How Society Runs

How Society Runs, curated by Allie:

A site very much open for interpretation, I Wanted to See All the News From Today (a work in progress) provides little to no insight into the mind of its creator. The site, however, does provide viewers with hundreds of newspaper front pages and magazine covers. While this can either be seen as a way to access far hidden corners of the world that are often underrepresented in world news, it can also call into question how news is presented in our society. Users can keep track of many things from how many papers feature a U.S based story on their front page, to the ways in which the editors laid out the stories, emphasizing the ones they feel are most important with bold headlines and dominating photos. Although all the papers may look slightly different in appearance, it is important to consider the small amount of people who actually own the world’s media outlets. These select individuals are responsible for providing the entire world with a steady flow of information yet mainly come from the Western world. Therefore, one can start to wonder who exactly is controlling the news and what information we receive.

Media Salon

Tyler Friedman at Media Salon on I Wanted to See All of the News From Today:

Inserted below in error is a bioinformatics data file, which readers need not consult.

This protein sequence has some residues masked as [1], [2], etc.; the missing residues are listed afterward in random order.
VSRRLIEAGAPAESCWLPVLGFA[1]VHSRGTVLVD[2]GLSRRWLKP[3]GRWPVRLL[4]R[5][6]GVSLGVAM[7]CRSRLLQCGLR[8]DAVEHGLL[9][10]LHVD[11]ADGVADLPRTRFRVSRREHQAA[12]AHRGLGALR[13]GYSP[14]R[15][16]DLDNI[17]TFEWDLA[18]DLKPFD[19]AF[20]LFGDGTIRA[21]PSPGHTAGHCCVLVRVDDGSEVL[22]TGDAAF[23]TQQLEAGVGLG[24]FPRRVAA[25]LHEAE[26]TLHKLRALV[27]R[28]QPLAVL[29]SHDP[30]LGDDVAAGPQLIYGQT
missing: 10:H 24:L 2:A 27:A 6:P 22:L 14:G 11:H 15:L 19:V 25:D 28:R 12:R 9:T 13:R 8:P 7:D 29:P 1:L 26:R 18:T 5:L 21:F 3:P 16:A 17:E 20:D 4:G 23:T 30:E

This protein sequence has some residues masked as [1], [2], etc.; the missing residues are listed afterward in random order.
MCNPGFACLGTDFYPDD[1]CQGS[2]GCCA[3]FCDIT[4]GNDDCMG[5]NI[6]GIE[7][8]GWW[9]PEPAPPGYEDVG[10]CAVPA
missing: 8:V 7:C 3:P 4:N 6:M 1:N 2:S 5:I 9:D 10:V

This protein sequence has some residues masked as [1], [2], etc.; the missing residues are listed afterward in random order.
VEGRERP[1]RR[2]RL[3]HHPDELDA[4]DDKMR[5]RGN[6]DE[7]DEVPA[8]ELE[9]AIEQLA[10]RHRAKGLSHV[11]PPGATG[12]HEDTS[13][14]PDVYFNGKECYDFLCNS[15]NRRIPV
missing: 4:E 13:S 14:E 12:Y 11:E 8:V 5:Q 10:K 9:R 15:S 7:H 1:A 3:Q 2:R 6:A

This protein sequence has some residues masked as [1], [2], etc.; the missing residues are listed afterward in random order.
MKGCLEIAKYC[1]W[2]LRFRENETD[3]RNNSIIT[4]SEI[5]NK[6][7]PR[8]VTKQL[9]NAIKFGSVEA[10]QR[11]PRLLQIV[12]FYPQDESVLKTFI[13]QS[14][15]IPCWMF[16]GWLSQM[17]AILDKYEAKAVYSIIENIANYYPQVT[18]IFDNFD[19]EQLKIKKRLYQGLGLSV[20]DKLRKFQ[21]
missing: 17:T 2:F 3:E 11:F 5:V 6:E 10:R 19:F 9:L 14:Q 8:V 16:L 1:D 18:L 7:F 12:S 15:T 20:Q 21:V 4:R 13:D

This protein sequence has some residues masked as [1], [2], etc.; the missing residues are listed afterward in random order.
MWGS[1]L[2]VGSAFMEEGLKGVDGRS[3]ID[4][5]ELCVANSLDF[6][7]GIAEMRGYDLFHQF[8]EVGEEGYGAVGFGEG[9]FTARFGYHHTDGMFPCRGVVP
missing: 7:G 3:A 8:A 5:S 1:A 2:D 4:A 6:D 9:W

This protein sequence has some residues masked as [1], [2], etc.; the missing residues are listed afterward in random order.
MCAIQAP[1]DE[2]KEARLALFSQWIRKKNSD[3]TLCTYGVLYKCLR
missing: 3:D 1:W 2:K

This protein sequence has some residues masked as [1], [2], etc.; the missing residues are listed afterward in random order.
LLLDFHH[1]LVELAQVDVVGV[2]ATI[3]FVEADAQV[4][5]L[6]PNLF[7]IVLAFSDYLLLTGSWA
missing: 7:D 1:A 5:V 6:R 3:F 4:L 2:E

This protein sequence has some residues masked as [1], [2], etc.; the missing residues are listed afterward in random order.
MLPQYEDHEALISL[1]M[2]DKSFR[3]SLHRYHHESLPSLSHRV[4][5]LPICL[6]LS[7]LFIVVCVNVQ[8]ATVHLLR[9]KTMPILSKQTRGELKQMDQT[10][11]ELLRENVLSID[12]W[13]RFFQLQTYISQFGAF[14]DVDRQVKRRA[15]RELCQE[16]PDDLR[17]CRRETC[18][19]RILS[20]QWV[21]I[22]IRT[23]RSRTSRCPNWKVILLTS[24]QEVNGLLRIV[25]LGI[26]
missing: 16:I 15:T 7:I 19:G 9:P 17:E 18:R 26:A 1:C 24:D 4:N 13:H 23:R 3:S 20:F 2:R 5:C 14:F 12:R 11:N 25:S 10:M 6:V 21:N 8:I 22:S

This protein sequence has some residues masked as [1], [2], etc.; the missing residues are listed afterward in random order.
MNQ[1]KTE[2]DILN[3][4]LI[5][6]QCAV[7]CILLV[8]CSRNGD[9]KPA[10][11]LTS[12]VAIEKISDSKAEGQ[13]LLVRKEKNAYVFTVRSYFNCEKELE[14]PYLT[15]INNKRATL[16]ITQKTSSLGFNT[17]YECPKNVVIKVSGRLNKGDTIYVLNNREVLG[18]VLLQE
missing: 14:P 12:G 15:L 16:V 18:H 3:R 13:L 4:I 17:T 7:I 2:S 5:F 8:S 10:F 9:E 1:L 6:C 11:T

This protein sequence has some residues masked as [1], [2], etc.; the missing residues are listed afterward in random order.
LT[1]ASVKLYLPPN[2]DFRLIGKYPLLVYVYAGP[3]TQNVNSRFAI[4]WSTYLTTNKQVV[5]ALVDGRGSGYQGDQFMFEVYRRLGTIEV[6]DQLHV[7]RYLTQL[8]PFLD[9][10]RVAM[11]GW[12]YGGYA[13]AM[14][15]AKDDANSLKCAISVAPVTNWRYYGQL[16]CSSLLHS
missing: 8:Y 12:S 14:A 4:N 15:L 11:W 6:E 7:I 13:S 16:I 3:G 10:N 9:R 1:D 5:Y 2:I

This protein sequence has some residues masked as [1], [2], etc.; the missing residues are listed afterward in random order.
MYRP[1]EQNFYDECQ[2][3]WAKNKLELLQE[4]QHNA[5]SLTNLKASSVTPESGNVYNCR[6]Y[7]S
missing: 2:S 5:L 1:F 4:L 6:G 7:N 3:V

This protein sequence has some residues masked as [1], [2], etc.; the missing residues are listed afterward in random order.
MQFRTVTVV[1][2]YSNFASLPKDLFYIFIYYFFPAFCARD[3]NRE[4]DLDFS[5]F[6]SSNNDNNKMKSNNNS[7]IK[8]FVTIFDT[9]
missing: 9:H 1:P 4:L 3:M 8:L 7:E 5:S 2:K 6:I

I saw a panel discussion with the guy who did this project before. It is pretty ambitious. […] It is a constantly refreshing overview of the state of the global consciousness. It is not every newspaper yet, but, as I understand, that is the goal. Of course, this project is dependent upon physical print- upon the concept of a newspaper front page. It would not be as effective to make a similar conglomeration of the daily headlines using, say, internet home pages, as most news sites are not as regionalized as a printed paper is. So, this project acts upon physical reality, compiling it in a way that would be physically impossible without digitalization and the globalized communal work ethics enabled by networking.One other thing that is nice about this, is that it doesn’t attempt to say anything. There is not editorial voice, or artistic presence providing access to the information for you. No translations, no links. The site is completely 2-dimensional. The information is left to speak for itself, to be interpreted as it is. As such it is a pretty radical visualization of the international current moment.If only the images were higher resolution and a pdf style zoom in zoom out function was supported so that the smaller text would be visible.